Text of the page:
Last year, we introduced the Indian culture workshop entitled "Multiculturalism in Action" organized by Professor Siumi Maria Tam. If you are interested in Indian culture as well as its interaction with Hong Kong society, and yet you missed out the workshop, don't worry-- from this semester, we will start summarizing each of the sessions to give our reader a general idea of what this "Multiculturalism in Action" is about.
(For general introduction of the workshop, please refer to our old post here.)
Session 1:Who are the Indians?: Truths and myths
Speakers: Prof. Tam, Mr and Mrs Rao
When we speak of Indians, what stereotypes would come across in your mind? 3 Cs- Curry, cotton, and cows? They smell? They are good at I.T and bargaining? Bobbling heads when they talk? Good at bargaining? Or, the famous comedians Russell Peters, and Vivek Mahbuhani?
This session aims at bring the stereotypes Indians face in Hong Kong to the front, and disarm it through the explanations. Mr. and Mrs. Rao have been in Hong Kong for more than two decades, and Mrs. Rao is even a English teacher in local high school. They both notice the similarities between Chinese and Indian culture. Mr. Rao introduces India as a very diversified country. She houses varies of religions that are in practice: Jainism, Hinduism, Buddhism, Christianity, Islam and Sikhism. India has 22 recognized official languages and 400 different dialects. These languages are distant from each other; even the scripts of the languages are also different. Internal diversity in terms of festival celebrations are indeed very different in varies regions in India. Using historical reasons to explain India’s diversity is that part of the Sindhi province was given to Pakistan in 1949, and a small part of Pakistan then became Bangladesh in 1971. This encouraged the largest migration in human population history, and allowed the exchange of culture and religion. Other than intra-migration, a sizable population of Sindhis is found in Hong Kong. Sindhis in Pakistan fled to countries such as, Taiwan, Africa, Malaysia and some of them eventually settled in Hong Kong.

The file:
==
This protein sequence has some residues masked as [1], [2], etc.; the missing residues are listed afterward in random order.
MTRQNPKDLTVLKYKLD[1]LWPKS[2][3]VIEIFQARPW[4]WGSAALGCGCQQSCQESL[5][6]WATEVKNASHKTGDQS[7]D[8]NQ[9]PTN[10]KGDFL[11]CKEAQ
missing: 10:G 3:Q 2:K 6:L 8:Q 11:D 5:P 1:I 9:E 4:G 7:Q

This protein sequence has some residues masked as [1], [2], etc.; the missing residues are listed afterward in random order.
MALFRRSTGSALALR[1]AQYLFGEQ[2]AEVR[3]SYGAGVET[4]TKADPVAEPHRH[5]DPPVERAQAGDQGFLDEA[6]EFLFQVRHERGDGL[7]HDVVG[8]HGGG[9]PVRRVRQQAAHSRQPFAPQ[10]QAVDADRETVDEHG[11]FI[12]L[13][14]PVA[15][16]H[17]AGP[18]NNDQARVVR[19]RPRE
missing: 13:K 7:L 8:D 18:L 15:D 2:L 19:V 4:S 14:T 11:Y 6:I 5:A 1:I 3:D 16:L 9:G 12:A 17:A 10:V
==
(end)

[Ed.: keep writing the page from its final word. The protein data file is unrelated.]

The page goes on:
Indian culture is not just about “Hindu culture.” Rather, it is a blend of different cultures, from Greek, English, to Mongolian. With Mr. Rao introduced some of the demographic and historical information about India and Indians, Mrs. Rao shared her experiences precisely as an “exotic” school teacher, and also as a minority citizen in Hong Kong. A lot of discrimination against Mrs. Rao’s traditional presentation—the way she dress and her long hair, although things have changed and getting better in the recent years. While she was looking for a teaching opportunity, her school asked her to guarantee she would not preach her religion. She even avoided in the lifts and the other public spaces in the past. She claims that those stereotypic acts do not hurt her as much after years, but still makes her wonder why the local is ignorant about her home culture. Mrs. Rao uses the indirect discrimination she tackled over the years in Hong Kong to disarm those prejudices. She invites students explicitly to learn and ask more about Indian culture in daily life whenever they have chances; every Indian is more than happy to introduce you and explain to the majority Chinese about their culture, so as to break down the boundaries between the minorities and the majority.
|(Middle Row, from left) Prof. Tam, Mr. and Mrs. Rao, with students from the workshop|